Is the United States a world leader in shark conservation? You may have thought so, but it has proposed to majorly backtrack on recent progress. The National Oceanic and Atmospheric Administration is proposing a rule that has the potential to overturn the shark protections passed in ten states and territories.
The Shark Conservation Act of 2010 closed loopholes in the previous U.S. shark finning law by requiring that sharks be landed at port with their fins naturally attached to their bodies. To further protect sharks, some states and territories passed additional legislation. In most locations, these measures ban the possession, sale, and trade of shark fins. Implementing the provisions of the Shark Conservation Act should not be used to overturn state laws that are more protective than federal law.
The U.S. government should implement the Shark Conservation Act as intended, without undermining state conservation measures.
The latest scientific research estimates that approximately 100 million sharks are killed annually. Because sharks grow slowly, mature late, and produce few young, this level of fishing is unsustainable.
The United States has taken steps to reduce the overfishing of sharks both domestically and internationally, which is commendable. The Shark Conservation Act of 2010 closed loopholes that allowed shark finning to continue, and should, if implemented as intended, be a step forward in U.S. shark conservation. However, the proposed rule to implement the act, if approved as written, could overturn state laws that are more restrictive than the federal law.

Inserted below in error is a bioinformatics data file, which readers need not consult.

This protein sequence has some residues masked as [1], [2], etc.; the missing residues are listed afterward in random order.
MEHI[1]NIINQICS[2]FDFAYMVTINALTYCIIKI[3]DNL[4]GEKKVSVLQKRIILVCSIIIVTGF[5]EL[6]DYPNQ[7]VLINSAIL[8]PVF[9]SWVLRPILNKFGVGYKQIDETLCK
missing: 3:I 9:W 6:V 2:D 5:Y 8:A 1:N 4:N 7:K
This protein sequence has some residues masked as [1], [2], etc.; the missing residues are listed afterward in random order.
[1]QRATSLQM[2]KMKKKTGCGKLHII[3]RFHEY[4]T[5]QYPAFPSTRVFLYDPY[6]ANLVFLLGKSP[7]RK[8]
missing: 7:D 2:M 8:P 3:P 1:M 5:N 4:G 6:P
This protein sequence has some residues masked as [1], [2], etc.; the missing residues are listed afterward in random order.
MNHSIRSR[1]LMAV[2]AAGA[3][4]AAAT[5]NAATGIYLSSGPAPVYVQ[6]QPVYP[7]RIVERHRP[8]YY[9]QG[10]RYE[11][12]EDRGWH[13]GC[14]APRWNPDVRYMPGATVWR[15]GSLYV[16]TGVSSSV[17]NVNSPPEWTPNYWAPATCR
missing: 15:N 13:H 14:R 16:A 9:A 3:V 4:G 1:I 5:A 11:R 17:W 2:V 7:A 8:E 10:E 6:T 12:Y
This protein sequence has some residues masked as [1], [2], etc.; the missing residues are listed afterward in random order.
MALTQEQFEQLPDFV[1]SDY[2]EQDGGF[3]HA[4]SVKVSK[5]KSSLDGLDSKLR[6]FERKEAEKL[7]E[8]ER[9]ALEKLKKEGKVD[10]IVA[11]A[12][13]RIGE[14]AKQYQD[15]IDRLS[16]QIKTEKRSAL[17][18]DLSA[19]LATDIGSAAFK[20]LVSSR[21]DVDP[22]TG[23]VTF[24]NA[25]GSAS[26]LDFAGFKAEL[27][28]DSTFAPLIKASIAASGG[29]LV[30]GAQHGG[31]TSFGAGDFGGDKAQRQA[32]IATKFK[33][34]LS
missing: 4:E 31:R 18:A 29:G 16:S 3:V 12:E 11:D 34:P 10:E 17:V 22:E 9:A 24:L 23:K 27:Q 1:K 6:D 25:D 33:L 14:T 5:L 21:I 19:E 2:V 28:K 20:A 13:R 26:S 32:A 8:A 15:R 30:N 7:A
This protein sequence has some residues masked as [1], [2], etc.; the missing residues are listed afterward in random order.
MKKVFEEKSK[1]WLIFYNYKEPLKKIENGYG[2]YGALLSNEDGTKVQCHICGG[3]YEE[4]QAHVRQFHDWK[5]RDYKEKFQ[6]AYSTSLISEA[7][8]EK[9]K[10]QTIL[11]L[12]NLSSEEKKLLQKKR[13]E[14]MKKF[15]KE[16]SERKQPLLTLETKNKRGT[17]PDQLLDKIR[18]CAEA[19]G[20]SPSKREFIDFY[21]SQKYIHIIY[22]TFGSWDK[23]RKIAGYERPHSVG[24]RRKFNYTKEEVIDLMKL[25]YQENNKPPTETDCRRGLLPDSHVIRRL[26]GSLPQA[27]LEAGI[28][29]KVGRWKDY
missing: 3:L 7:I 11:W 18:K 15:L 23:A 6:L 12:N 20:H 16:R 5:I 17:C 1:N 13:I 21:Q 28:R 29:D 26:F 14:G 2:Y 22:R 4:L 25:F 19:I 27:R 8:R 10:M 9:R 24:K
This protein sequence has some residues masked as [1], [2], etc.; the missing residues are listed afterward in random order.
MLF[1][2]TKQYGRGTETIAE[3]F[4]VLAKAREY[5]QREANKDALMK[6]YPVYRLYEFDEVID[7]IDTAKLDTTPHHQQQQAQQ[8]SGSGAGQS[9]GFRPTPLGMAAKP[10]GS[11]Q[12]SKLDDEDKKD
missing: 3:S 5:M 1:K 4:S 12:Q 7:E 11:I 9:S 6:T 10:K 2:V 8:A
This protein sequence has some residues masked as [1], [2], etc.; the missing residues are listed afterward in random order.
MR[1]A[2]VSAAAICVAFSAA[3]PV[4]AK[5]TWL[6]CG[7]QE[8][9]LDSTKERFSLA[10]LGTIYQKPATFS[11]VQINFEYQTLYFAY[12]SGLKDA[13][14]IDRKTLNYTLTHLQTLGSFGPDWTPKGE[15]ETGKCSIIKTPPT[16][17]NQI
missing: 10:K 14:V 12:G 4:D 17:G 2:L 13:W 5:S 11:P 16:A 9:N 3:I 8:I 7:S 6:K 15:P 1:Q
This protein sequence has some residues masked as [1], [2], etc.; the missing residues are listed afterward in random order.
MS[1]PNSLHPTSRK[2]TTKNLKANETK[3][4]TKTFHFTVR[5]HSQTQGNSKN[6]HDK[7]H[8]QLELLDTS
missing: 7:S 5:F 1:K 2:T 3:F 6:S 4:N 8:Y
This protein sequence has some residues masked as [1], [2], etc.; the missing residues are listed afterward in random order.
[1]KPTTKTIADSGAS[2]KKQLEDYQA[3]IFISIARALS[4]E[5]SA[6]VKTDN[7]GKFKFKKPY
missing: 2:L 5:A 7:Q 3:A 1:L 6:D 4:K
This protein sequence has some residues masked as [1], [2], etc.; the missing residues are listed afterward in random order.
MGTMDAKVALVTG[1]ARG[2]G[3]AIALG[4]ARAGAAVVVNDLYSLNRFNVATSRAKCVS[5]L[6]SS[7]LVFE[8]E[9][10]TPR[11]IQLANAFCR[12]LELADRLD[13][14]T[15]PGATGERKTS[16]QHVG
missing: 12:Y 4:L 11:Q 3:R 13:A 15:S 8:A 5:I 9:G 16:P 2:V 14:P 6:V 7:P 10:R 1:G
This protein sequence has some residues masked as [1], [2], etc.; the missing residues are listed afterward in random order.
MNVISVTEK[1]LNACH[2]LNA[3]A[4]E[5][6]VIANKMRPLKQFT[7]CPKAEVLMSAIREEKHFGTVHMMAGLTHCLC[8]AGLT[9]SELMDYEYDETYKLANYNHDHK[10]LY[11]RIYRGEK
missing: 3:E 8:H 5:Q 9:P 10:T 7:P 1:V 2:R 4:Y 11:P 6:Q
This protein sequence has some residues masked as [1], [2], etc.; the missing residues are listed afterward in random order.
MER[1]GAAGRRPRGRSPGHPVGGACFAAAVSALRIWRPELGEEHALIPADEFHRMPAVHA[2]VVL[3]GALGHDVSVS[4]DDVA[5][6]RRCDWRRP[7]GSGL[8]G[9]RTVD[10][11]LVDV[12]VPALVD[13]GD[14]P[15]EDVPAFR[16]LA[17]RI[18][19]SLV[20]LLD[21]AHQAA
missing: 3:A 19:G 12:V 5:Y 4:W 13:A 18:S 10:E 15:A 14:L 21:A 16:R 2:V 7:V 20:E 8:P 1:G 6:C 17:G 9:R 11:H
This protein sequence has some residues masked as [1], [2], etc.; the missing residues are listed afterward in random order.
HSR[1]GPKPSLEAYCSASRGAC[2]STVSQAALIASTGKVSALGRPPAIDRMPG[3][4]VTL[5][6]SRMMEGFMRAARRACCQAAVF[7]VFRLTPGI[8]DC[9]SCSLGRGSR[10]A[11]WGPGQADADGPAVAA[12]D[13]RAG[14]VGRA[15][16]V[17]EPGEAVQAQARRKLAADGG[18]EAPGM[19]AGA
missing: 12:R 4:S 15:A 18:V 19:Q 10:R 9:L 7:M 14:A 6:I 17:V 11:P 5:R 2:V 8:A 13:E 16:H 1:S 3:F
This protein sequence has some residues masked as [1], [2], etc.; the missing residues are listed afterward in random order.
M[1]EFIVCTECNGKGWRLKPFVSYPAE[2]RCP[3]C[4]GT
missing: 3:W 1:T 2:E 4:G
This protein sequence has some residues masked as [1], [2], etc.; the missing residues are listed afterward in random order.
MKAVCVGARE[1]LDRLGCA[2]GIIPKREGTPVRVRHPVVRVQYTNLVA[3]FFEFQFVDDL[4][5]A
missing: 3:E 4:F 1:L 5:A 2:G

Bans on shark fin trade in California, Delaware, Hawaii, Illinois, Maryland, Oregon, Washington state, American Samoa, Guam, and the Northern Mariana Islands were enacted after considerable public input, in an effort to enhance existing U.S. shark protections. In most jurisdictions, these laws ban the possession, sale and trade of shark fins, thus preventing fins from finned or unsustainably caught sharks from being sold in their territory. Exemptions were made to meet the unique needs of each jurisdiction.
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The intent of the Shark Conservation Act was to protect sharks. Any rules to implement the federal law that result in overturning more restrictive state or territorial laws could put already stressed shark populations at additional risk. Please do not preempt and undermine shark fin bans of states and territories.
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